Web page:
Yr. Aff Friend

Jos: Jones

1Near the close of this letter, Jones wrote that he had just received JM’s letter of 21 November. In this, JM made his earliest known reference to John “Adams’s Letter.” And yet, in this first sentence, Jones remarks that JM “had mentioned” Adams’ letter. Perhaps by an oversight, Jones neglected to say that Colonel Grayson had traveled faster than the “weeks Post” and had already delivered JM’s letter of 25 November (q.v.) in which the Adams’ dispatch is also referred to. Possibly, however, Jones should have added “to Cyrus Griffin” after “you had mentioned.” For another reference to Adams’ dispatch see Mathews to Greene, 27 November 1780, n. 1.

2See Jones to JM, 18 November, nn. 6 and 7, and 24 November 1780; JM to Jones, 28 November 1780.

3Someone, but most probably not Jones, underlined “for giving Negro bounties” in the manuscript.

4The British invasion of Virginia by Major General Leslie’s troops.

5In Richmond, on 20 November 1780, General Greene wrote to Governor Jefferson pointing out that “on Your exertions hang the Independence of the Southern States” (Boyd, Papers of Jefferson description begins Julian P. Boyd et al., eds., The Papers of Thomas Jefferson (16 vols. to date; Princeton, N.J., 1950——). description ends , IV, 130; Jones to JM, 18 November 1780, n. 2). Here, as remarked in n. 3, much of the passage from “Southern Army” to the end of the sentence is underlined, and the passage is further emphasized by a vertical mark beside it in the left-hand margin.

6In the form passed by the Virginia General Assembly on 1 January 1781, the recruitment act differed substantially from Jones’s discussion of it in this letter (Hening, Statutes description begins William Waller Hening, ed., The Statutes at Large; being a Collection of all the Laws of Virginia, from the First Session of the Legislature, in the Year 1619 (13 vols.; Richmond and Philadelphia, 1819–23). description ends , X, 326–37; Journal of the House of Delegates description begins Journal of the House of Delegates of the Commonwealth of Virginia; Begun and Held At the Capitol, in the City of Williamsburg.Beginning in 1780, the portion after the semicolon reads, Begun and Held in the Town of Richmond. In the County of Henrico. The journal for each session has its own title page and is individually paginated. The edition used, unless otherwise noted, is the one in which the journals for 1777–1781 are brought together in one volume, with each journal published in Richmond in 1827 or 1828, and often called the “Thomas W. White reprint.” description ends , October 1780, p. 79).

7Although the House of Delegates adopted a resolution on 2 December to this effect and sent it to the Senate for consideration, the choice of Speaker Benjamin Harrison as special emissary to Congress and to the minister of France was not made until 27 December, and then only after Richard Henry Lee had withdrawn as rival candidate for the appointment (ibid., pp. 34, 35, 65, 70, 76–77; JM to Jones, 12 December 1780; Jones to JM, 2 January 1781). In the manuscript a vertical line, probably not drawn by either Jones or JM, margins the passage from “It is in contemplation” to two lines beyond “on the Table.”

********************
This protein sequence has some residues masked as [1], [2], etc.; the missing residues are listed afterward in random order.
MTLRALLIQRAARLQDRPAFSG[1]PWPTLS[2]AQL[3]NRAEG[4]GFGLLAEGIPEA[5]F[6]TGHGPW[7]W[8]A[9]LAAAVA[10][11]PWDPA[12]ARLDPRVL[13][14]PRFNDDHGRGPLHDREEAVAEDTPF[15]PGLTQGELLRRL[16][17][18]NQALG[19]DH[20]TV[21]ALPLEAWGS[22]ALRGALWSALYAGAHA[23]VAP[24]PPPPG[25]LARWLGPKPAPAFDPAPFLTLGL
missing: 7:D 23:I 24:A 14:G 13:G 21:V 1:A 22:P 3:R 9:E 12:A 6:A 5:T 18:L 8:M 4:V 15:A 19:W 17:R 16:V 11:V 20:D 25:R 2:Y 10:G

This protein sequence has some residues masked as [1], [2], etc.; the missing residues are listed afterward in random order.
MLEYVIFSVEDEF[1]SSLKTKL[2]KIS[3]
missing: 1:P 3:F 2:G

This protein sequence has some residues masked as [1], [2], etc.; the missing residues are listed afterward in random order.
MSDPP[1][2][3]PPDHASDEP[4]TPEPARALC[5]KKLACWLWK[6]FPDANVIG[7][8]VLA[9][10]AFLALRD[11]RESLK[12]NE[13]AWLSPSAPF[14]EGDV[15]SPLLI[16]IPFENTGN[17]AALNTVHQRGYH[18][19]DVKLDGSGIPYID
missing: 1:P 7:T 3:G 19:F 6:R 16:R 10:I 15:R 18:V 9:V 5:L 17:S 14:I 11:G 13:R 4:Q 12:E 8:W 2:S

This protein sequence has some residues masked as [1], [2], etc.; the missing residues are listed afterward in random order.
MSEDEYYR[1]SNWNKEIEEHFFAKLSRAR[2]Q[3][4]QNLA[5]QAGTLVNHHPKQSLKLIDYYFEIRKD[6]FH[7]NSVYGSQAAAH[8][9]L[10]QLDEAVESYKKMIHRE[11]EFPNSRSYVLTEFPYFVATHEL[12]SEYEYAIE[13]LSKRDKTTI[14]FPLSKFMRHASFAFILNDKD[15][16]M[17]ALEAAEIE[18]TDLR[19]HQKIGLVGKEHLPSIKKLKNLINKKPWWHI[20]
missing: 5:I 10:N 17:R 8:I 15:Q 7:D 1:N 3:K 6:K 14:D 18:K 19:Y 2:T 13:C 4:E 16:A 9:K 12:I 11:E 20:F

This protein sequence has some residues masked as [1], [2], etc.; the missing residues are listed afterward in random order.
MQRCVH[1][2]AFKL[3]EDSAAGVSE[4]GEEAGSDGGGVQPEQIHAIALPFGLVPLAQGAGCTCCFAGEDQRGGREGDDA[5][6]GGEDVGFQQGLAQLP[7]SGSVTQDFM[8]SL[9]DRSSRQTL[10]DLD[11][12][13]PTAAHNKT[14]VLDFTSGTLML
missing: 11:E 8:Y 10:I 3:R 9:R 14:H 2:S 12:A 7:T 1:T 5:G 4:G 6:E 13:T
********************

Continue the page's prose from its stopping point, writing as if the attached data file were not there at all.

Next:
8This session of the Virginia Assembly did not fill the vacancy left by James Henry’s resignation on 28 November as a delegate in Congress (Journal of the House of Delegates description begins Journal of the House of Delegates of the Commonwealth of Virginia; Begun and Held At the Capitol, in the City of Williamsburg.Beginning in 1780, the portion after the semicolon reads, Begun and Held in the Town of Richmond. In the County of Henrico. The journal for each session has its own title page and is individually paginated. The edition used, unless otherwise noted, is the one in which the journals for 1777–1781 are brought together in one volume, with each journal published in Richmond in 1827 or 1828, and often called the “Thomas W. White reprint.” description ends , October 1780, p. 31; Jones to JM, 2 October, n. 12, 18 November, and 24 November 1780, n. 11; Virginia Delegates to Jefferson, 5 November 1780, n. 1). Someone underlined the words, “Mr. Henry has” in the manuscript.

10See Jameson to JM, 4 November 1780, n. 3; JM to Jones, 21 November 1780, n. 13. At this time, Washington was planning to make a surprise attack upon the British in New York City and had no intention of weakening his army in order to reinforce Greene. The Pennsylvania line was establishing its winter quarters near Morristown, N.J. (Fitzpatrick, Writings of Washington description begins John C. Fitzpatrick, ed., The Writings of George Washington, from the Original Sources, 1745–1799 (39 vols.; Washington, D.C., 1931–44). description ends , XX, 418, 424, 428, 447).

11See Jones to JM, 2 and 9 October, and 10 November 1780. In the manuscript a marginal line extends from “if her state of Health” to thirteen words beyond the location of n. 12.

12See JM to Jones, 21 and 28 November 1780.

13The exact date of Jones’s departure from Richmond is not known. From his letter to JM of 8 December (q.v.), he apparently intended to leave for his home five or six days later, or nearly three weeks before the Virginia Assembly adjourned.